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Friday, June 25, 2021
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Spring 2021 ASM election results announced, students support relief fund

The Spring 2021 Associated Students of Madison election results were released on Wednesday evening, announcing the UW-Madison students that will fill seats on the Student Council and the Student Services Finance Committee.

Seven percent of UW-Madison’s 43,595 enrolled students turned out to vote in the election that took place from Monday through Wednesday. The 33 elected student council representatives will help to enact student governance as granted in Wisconsin State Statute 36.09(5), leading the 28th session of ASM which will start in April. Student council representatives come from UW-Madison’s seven schools, colleges, graduate and professional school programs. 

“I believe that in the 27th session we have laid some fabulous groundwork for various campaigns on mental health, equity initiatives and sustainability on campus,” 27th session Vice Chair and 28th session Letters and Science representative-elect Aerin Leigh Lammers said. “I hope that in the 28th session I am able to continue to advocate on those issues, continue the fight that so many students have led this year and more than anything else support ASM’s leadership team in their efforts to make this campus a better place for students.”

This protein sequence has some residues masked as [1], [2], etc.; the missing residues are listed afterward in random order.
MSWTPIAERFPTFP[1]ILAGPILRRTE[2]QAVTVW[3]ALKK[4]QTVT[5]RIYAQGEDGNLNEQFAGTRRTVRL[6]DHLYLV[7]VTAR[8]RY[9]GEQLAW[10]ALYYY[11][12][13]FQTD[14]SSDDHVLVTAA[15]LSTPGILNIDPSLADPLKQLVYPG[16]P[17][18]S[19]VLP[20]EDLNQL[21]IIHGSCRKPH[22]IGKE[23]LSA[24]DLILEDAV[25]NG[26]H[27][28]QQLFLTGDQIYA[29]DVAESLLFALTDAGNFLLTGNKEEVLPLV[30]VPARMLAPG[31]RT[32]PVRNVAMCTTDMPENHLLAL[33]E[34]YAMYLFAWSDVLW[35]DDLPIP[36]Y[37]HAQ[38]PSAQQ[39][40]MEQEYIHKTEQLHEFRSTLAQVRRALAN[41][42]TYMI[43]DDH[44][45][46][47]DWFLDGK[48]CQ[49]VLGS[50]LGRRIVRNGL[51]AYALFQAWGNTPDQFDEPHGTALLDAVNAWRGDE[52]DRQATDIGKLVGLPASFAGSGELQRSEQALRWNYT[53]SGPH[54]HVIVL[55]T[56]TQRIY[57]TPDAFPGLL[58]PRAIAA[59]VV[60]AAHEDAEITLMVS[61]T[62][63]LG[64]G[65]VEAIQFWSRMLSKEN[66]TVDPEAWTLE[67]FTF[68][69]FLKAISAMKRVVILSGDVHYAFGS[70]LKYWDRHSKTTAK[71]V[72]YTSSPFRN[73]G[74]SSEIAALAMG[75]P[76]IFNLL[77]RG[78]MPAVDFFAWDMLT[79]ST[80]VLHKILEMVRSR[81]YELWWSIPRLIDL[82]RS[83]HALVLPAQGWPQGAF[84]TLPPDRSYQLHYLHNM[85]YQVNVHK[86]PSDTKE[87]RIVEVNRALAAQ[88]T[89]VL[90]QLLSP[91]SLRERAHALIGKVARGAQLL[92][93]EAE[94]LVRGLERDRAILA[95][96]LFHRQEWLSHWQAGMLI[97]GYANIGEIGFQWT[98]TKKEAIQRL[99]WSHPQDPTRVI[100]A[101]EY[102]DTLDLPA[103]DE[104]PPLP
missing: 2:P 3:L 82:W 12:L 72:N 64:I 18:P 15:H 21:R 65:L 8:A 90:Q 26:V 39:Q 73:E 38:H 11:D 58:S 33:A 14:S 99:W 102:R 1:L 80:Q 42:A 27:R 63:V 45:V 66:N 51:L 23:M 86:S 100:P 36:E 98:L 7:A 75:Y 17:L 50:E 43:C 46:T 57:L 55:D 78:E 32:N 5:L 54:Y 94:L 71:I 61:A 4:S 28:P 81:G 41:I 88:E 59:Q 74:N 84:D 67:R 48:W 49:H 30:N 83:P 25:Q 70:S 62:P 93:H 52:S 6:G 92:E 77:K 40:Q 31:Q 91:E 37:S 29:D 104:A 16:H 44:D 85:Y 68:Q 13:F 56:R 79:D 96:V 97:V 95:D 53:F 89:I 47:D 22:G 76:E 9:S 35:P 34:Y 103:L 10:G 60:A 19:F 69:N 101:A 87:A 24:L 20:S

In this election, UW-Madison students also voted for members of the Student Services Finance Committee. SSFC is the branch of ASM that is responsible for overseeing the allocating nearly $51 million in segregated fees to various student organizations, services and facilities on campus.

“My goals as a member of the SSFC in the 28th session are to ensure fair and thorough consideration for funding our amazing student orgs and campus entities,” SSFC-elect and UW-Madison freshman Rachel Young said. “Student organizations, both educational and non-educational, are what makes Wisconsin such an amazing university, and it is our responsibility to fund them accordingly.”

The ballot also included a referendum, asking if students support ASM’s COVID-19 Student Relief Fund. An overwhelming majority of students voted in support of the fund, with 2,634 votes yes and 264 votes no. University administration is currently refusing to enact the fund, which ASM approved early this semester, as they claim it violates UW System policy.

“I am very glad that 90.9% of students who participated in the ASM Spring 2021 Election voted in support of the COVID-19 Student Relief Fund!” 27th session ASM Chair Matthew Mitnick said. “This demonstrates to the administration that students stand in solidarity with those currently facing housing insecurity or homelessness. It illustrates a further commitment to ensuring that access to housing remains a fundamental right, especially during the pandemic.”

“Considering that ASM has worked through the legal challenges with the Mask Ambassador position posting through a bylaws change, we are excited to renew the process to implement the COVID-19 Student Relief Fund in the final weeks of this session!" Mitnick said.

Despite enthusiasm from ASM leaders and support from UW-Madison students, UW-Madison says that the fund still cannot move forward.